Adventurer in the Arts | Marsden Hartley

The celebrated modernist painter and Lewiston native gets a new major exhibition at Bates College Museum of Art

Mont Sainte-Victoire, c. 1927, oil on canvas, 20” x 24”. Vilcek Collection.
Schiff, April 1915, oil on canvas with painted frame, 39¾” x 31⅞”. Vilcek Collection.
Portrait Arrangement No. 2, 1912–1913, oil on canvas, 39½” x 31¾”. Vilcek Collection.

Unlike so many artists drawn to Maine for its arresting landscapes and jagged coastline, the pioneering modernist Marsden Hartley (1877–1943) was born here. A Lewiston native, Hartley had a complicated relationship with his home. Bleak occurrences—his mother dying when he was eight, his sisters leaving him alone to live with their father and stepmother, his 14th year spent working in a shoe factory—caused him to look back on his childhood as a time of great difficulty and loneliness. In a letter to the preeminent photographer Alfred Stieglitz, Hartley once described the sensation of hearing a New England accent as “a sad recollection [that] rushed into my very flesh like sharpened knives.”

Perhaps because of this, Hartley became a lifelong wanderer. “He never spent more than 13 months in one place his entire adult life,” says Bill Low, co-curator of the new show Marsden Hartley: Adventurer in the Arts, which opened at the Bates College Museum of Art on September 20 and runs through November 19. “He loved New York, he hated New York. He loved being in Maine, he detested Maine and its provinciality,” says Low. “He’d go somewhere new and be excited about his work and how things were going, and then a few weeks later he would be despairing and depressed.”

Hartley was also gay, which would have played a part in his conflicted feelings about his place of origin, a conservative mill town where it would not have been acceptable to lead an out gay life. “You see him wrestling with that relationship over the course of his career,” says Randall Griffey, curator of modern and contemporary art at the Metropolitan Museum of Art, in a digital interview about the museum’s 2017 exhibition Marsden Hartley’s Maine. “He had a wonderfully rich but complicated and sometimes contradictory relationship with Maine, and I think that’s an experience that so many people can identify with, especially if you’re from one place, you leave it, and you try to come back.”

Developed in collaboration with lead curator Emily Navratil of the Vilcek Foundation in New York City, which houses a collection of wide-ranging Hartley paintings, this new exhibition traces the artist’s lifelong search for inspiration and invention. Thirty-five paintings and drawings are presented alongside a selection of Hartley’s personal effects—luggage tags, photographs from throughout his life, his palette and paint box—as well as memorabilia he collected in his worldwide travels, articles that were either gifted to Bates by Hartley’s estate upon his death or, later in the 1950s, by Norma Berger, Hartley’s niece and closest confidante. The objects, like a cigarette case monogrammed in Berlin, pre-Columbian artifacts Hartley collected while in Mexico, and edelweiss and heather flowers he gathered and pressed in Germany, add context to the works of art, bringing an intimacy to the portrayal of this peripatetic, mercurial artist.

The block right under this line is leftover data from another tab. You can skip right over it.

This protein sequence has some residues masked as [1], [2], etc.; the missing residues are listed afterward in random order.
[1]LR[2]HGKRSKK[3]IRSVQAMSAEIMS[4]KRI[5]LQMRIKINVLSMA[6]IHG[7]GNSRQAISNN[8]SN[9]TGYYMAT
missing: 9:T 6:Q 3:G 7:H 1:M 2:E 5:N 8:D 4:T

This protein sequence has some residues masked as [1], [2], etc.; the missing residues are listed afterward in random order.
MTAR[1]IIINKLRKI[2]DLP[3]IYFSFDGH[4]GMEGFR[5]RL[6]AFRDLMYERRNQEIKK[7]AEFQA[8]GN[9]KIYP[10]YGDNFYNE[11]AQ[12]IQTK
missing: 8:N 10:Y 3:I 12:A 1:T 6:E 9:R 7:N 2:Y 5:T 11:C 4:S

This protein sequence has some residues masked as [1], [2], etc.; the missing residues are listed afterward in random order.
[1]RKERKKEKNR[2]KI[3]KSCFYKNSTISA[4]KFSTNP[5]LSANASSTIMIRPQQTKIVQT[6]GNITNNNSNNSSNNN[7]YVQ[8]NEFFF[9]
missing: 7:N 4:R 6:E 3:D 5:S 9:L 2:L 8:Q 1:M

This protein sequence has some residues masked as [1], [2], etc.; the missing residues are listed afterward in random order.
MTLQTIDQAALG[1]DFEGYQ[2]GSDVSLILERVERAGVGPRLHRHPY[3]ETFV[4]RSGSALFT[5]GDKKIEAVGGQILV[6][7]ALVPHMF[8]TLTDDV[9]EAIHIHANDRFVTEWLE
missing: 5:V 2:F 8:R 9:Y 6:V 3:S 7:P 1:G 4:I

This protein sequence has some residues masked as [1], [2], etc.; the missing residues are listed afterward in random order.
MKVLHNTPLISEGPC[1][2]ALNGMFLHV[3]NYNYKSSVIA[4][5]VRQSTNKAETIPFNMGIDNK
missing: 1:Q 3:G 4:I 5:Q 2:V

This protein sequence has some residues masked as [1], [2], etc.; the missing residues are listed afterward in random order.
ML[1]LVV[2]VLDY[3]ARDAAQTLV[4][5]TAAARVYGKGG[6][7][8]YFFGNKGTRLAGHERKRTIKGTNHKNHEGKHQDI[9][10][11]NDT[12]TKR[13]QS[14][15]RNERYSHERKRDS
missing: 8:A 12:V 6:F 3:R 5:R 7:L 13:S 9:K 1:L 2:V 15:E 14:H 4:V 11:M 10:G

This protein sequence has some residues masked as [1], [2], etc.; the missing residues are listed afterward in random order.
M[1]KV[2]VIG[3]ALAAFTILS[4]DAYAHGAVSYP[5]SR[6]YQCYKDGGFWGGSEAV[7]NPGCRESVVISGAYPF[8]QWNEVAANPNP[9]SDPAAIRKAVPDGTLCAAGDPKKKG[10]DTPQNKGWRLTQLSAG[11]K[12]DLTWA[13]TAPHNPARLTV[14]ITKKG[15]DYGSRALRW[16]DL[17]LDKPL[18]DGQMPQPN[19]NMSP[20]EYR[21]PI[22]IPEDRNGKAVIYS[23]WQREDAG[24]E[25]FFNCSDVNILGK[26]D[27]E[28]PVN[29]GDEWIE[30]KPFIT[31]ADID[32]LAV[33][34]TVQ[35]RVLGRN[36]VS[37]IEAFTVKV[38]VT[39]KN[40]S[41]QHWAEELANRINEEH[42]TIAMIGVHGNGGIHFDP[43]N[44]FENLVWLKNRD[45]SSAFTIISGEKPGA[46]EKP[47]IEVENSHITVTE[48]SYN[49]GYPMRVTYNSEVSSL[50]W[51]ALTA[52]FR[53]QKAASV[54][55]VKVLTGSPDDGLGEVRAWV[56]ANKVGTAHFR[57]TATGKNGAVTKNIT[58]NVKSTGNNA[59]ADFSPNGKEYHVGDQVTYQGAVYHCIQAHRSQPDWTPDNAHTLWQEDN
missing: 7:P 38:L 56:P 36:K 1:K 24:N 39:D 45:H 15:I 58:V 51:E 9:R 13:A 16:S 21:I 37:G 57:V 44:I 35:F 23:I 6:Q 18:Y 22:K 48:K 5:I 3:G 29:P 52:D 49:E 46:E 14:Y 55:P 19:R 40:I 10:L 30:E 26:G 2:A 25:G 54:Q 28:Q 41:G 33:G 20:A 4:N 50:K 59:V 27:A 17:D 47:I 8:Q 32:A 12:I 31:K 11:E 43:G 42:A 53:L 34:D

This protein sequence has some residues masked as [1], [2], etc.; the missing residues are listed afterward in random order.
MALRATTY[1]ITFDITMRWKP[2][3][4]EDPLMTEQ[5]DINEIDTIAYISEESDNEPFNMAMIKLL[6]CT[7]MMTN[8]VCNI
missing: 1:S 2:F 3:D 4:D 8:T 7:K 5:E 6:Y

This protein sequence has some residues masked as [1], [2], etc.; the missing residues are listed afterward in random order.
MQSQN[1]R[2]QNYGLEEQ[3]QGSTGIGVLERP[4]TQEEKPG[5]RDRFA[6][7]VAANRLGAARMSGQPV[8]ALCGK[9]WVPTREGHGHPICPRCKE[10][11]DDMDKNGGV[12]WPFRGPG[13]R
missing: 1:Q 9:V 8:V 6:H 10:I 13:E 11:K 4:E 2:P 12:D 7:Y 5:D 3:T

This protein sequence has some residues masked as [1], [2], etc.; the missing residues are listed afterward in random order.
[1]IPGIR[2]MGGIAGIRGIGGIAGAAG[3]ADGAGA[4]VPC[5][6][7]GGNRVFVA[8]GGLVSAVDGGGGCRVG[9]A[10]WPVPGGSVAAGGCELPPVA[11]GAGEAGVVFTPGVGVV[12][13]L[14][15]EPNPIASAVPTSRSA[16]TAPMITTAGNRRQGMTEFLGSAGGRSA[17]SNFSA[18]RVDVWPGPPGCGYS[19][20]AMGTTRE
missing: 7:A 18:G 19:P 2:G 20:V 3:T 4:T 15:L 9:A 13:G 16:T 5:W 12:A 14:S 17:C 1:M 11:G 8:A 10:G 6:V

“Hartley lived in Maine, but he also lived in Berlin, in Aix-en-Provence, Santa Fe, California, Bermuda,” says Low. “All of these places and the artists he engaged with impacted Hartley’s work and style.” In her essay “Marsden Hartley and the Circus: A Vagabond Family,” Schuchardt Navratil reflects, “As he was a man without a home, the places to which he traveled and the objects that he collected took on an enormous significance for Hartley.”

Over the years, Hartley’s work has become more appreciated, and the Marsden Hartley Memorial Collection at Bates is in increasing demand by modernist scholars and American art historians who come to learn more about the self-proclaimed “painter from Maine.” Like other truly innovative artists, Low says Hartley’s work was challenging for most people in his lifetime. “People had a hard time understanding his frequent stylistic shifts,” he says. “With the increased perspective that we have now, we can connect the dots and better appreciate the evolution of this modernist’s often radical approaches and techniques.” Marsden Hartley: Adventurer in the Arts will travel to New York, where it will open at the Vilcek Foundation on September 19, 2022.

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